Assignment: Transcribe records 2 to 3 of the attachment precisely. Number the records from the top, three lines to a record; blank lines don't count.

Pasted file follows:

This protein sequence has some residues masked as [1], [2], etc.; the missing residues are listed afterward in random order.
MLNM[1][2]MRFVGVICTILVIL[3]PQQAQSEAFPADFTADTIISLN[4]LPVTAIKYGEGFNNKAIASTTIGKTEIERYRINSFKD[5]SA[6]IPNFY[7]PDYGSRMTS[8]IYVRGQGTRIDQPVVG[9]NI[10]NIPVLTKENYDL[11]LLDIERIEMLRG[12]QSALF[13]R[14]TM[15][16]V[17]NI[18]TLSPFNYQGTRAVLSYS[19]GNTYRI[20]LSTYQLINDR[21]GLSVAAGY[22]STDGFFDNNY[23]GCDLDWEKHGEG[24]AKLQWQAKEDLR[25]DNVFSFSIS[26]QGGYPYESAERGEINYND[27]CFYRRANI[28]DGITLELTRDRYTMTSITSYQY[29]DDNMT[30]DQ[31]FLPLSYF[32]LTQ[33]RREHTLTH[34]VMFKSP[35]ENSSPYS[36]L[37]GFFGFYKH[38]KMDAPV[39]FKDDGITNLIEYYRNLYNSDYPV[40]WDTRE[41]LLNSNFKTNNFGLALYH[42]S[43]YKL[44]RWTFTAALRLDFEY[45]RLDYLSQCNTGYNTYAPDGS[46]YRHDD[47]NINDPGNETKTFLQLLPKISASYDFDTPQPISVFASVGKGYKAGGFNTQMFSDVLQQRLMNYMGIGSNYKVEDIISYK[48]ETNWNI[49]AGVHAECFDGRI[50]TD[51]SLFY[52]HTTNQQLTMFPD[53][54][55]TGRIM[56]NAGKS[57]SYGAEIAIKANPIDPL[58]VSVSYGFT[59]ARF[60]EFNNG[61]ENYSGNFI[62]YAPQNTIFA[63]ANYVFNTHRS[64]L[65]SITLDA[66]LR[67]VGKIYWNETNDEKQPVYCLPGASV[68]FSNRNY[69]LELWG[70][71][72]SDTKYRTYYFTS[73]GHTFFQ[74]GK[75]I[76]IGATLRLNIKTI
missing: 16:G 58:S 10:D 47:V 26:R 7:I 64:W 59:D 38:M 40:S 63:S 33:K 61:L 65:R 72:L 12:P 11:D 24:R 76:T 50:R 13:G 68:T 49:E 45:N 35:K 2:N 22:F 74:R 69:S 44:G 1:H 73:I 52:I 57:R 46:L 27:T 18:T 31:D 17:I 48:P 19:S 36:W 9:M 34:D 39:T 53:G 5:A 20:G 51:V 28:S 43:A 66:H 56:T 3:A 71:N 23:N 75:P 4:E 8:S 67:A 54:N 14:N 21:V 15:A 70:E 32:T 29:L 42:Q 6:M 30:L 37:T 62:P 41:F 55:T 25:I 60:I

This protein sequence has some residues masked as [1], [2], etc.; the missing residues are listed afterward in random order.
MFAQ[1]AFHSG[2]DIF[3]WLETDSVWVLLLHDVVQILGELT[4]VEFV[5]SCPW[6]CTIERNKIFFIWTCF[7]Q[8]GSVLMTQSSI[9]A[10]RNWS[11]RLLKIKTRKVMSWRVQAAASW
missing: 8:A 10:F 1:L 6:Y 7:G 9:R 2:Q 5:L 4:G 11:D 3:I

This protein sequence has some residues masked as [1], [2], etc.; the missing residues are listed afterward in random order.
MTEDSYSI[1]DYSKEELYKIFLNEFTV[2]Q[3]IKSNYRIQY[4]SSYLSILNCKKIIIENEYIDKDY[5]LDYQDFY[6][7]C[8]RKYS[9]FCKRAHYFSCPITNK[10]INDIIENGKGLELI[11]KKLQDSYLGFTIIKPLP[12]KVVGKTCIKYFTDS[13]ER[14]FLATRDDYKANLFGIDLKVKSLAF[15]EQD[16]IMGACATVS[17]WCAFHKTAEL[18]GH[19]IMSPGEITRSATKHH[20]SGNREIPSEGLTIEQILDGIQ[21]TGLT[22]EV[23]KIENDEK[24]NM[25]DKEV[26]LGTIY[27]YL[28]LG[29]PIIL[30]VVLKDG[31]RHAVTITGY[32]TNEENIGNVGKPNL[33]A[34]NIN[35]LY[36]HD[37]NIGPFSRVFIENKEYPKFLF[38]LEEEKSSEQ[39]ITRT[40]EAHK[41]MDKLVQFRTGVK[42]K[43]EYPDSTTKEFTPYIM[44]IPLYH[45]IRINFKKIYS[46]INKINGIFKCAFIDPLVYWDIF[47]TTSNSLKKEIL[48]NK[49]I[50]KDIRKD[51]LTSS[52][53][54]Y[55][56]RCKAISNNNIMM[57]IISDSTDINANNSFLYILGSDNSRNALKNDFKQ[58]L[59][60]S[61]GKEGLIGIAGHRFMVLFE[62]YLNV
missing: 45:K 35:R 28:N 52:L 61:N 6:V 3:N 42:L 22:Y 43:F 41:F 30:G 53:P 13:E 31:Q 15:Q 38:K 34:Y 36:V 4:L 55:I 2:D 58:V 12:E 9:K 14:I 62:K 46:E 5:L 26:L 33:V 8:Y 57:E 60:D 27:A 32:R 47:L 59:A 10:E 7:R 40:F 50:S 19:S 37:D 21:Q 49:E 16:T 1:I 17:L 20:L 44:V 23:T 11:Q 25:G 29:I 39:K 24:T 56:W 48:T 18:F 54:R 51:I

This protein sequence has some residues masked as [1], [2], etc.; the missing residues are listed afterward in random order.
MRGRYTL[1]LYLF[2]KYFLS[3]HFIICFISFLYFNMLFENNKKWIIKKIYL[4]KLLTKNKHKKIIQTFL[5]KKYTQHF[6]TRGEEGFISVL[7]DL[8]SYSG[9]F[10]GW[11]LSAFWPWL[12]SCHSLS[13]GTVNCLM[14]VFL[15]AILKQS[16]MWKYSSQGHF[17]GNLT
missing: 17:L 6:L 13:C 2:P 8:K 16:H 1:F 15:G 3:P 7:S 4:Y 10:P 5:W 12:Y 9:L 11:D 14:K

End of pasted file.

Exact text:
This protein sequence has some residues masked as [1], [2], etc.; the missing residues are listed afterward in random order.
MFAQ[1]AFHSG[2]DIF[3]WLETDSVWVLLLHDVVQILGELT[4]VEFV[5]SCPW[6]CTIERNKIFFIWTCF[7]Q[8]GSVLMTQSSI[9]A[10]RNWS[11]RLLKIKTRKVMSWRVQAAASW
missing: 8:A 10:F 1:L 6:Y 7:G 9:R 2:Q 5:L 4:G 11:D 3:I

This protein sequence has some residues masked as [1], [2], etc.; the missing residues are listed afterward in random order.
MTEDSYSI[1]DYSKEELYKIFLNEFTV[2]Q[3]IKSNYRIQY[4]SSYLSILNCKKIIIENEYIDKDY[5]LDYQDFY[6][7]C[8]RKYS[9]FCKRAHYFSCPITNK[10]INDIIENGKGLELI[11]KKLQDSYLGFTIIKPLP[12]KVVGKTCIKYFTDS[13]ER[14]FLATRDDYKANLFGIDLKVKSLAF[15]EQD[16]IMGACATVS[17]WCAFHKTAEL[18]GH[19]IMSPGEITRSATKHH[20]SGNREIPSEGLTIEQILDGIQ[21]TGLT[22]EV[23]KIENDEK[24]NM[25]DKEV[26]LGTIY[27]YL[28]LG[29]PIIL[30]VVLKDG[31]RHAVTITGY[32]TNEENIGNVGKPNL[33]A[34]NIN[35]LY[36]HD[37]NIGPFSRVFIENKEYPKFLF[38]LEEEKSSEQ[39]ITRT[40]EAHK[41]MDKLVQFRTGVK[42]K[43]EYPDSTTKEFTPYIM[44]IPLYH[45]IRINFKKIYS[46]INKINGIFKCAFIDPLVYWDIF[47]TTSNSLKKEIL[48]NK[49]I[50]KDIRKD[51]LTSS[52][53][54]Y[55][56]RCKAISNNNIMM[57]IISDSTDINANNSFLYILGSDNSRNALKNDFKQ[58]L[59][60]S[61]GKEGLIGIAGHRFMVLFE[62]YLNV
missing: 45:K 35:R 28:N 52:L 61:N 6:V 3:N 42:L 22:Y 43:F 41:F 30:G 53:P 13:E 31:Q 15:Q 38:K 34:Y 36:V 4:L 55:I 2:D 58:V 12:E 9:K 14:I 62:K 46:E 5:L 26:L 33:V 8:Y 57:E 60:D 27:A 32:R 47:L 59:A 10:E 7:R 40:F 50:S 19:S 37:D 21:Q 49:E 16:T 1:I 17:L 20:L 44:V 23:T 11:Q 25:G 29:I 39:K 24:T 56:W 48:T 18:F 54:R 51:I